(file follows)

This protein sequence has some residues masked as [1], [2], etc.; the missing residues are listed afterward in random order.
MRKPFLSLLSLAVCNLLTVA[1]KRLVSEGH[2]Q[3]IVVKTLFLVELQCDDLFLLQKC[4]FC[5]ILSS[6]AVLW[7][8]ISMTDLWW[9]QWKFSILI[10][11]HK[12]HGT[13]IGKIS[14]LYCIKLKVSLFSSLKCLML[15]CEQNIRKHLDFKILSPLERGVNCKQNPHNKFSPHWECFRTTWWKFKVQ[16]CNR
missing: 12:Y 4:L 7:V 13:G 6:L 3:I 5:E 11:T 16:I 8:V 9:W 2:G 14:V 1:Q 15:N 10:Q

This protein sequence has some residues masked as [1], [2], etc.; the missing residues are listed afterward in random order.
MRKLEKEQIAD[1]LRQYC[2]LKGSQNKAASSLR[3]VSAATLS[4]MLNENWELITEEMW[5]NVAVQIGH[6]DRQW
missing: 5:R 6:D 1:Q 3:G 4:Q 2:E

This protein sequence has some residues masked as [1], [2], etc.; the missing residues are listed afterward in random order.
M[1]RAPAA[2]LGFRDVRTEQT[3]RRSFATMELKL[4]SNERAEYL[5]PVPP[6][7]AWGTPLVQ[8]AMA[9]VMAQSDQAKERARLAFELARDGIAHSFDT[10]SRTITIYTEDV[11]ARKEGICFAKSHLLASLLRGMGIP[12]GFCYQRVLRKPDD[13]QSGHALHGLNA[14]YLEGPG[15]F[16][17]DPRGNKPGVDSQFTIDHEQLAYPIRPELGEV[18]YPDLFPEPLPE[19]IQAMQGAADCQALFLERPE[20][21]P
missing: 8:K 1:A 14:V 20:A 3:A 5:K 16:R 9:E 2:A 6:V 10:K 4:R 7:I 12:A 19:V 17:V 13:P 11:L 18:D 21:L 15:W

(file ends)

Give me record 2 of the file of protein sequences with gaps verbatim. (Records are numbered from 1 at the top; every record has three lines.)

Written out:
This protein sequence has some residues masked as [1], [2], etc.; the missing residues are listed afterward in random order.
MRKLEKEQIAD[1]LRQYC[2]LKGSQNKAASSLR[3]VSAATLS[4]MLNENWELITEEMW[5]NVAVQIGH[6]DRQW
missing: 5:R 6:D 1:Q 3:G 4:Q 2:E